Ecologists study the relationship between plants, animals and the environment.
Salary Range: £19,000 to £45,000
You can get into this job through:
- a university course
- an apprenticeship
You’ll need a degree or postgraduate qualification in a subject like:
- conservation biology
- marine biology
- environmental science
- ecology and environmental sustainability
You’ll usually need:
- 2 to 3 A levels, or equivalent, for a degree
- a degree in a relevant subject for postgraduate study
You may be able to do a postgraduate ecologist degree apprenticeship.
You’ll need a qualification and experience in an ecological science to apply.
You’ll usually need:
- a degree in a relevant subject for a degree apprenticeship
Volunteering and experience
Volunteering is a great way to get experience and may improve your chances of finding work. You can also build up contacts within conservation, which will be useful when looking for jobs.
You can find volunteering opportunities with:
- The Conservation Volunteers
- National Trust
- The Wildlife Trusts
Professional and industry bodies
You can join the British Ecological Society, which offers mentoring from experienced ecologists, research news, and education and job search support.
You can find more details about careers in ecology through the British Ecological Society and the Chartered Institute of Ecology and Environmental Management.
Skills and knowledge
- maths knowledge
- analytical thinking skills
- the ability to read English
- thinking and reasoning skills
- excellent verbal communication skills
- to be thorough and pay attention to detail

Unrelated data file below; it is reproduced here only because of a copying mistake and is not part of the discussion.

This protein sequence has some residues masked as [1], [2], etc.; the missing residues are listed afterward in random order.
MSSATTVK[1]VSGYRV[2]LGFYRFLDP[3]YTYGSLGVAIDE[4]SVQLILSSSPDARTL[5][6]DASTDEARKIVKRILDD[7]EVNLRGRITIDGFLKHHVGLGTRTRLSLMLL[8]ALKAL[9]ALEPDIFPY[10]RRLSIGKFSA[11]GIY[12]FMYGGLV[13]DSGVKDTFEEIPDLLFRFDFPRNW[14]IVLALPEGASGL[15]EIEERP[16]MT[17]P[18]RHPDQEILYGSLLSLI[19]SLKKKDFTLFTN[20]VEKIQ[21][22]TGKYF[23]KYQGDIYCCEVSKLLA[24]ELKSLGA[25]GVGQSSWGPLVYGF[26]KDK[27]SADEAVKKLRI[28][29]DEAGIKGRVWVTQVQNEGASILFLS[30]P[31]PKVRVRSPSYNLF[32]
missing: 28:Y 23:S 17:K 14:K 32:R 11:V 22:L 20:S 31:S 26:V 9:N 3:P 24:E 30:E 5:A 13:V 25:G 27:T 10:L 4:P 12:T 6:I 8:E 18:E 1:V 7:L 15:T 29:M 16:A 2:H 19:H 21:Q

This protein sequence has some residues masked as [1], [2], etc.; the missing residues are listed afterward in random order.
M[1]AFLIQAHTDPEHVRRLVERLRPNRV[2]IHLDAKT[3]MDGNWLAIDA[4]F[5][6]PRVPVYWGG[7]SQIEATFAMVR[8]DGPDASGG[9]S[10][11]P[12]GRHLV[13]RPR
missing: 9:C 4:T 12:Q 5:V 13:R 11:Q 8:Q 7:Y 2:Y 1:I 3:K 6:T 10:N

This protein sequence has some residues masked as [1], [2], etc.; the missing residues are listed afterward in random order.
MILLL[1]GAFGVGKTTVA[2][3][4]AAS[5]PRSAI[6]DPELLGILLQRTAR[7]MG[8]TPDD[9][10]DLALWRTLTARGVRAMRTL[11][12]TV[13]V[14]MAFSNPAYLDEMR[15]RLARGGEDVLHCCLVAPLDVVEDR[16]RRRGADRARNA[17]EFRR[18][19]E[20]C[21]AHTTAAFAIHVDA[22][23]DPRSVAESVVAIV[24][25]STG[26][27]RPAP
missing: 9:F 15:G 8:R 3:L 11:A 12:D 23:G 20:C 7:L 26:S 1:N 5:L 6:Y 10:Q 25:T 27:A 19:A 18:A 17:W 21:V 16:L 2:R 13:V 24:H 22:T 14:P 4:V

- ambition and a desire to succeed
- the ability to use your initiative
- to be able to use a computer and the main software packages competently
What you’ll do
Your day-to-day duties could include:
- carrying out fieldwork – surveying and recording information on plants, animals, environmental conditions and biodiversity
- researching the impact of human activity, like housing and intensive agriculture, on the environment
- building computer models to predict the effects of development or climate change monitoring pollution
- managing wildlife conservation areas, woodland and meadows
You could work in the countryside, at a university, in an office or in a laboratory.
Your working environment may be outdoors in all weathers.
With experience, you could become a senior ecologist, leading a team of researchers, developing biodiversity plans or acting as a consultant on sustainable development projects.
You may also be able to apply for chartered environmentalist status. You can find out more about being a chartered environmentalist from the Society for the Environment.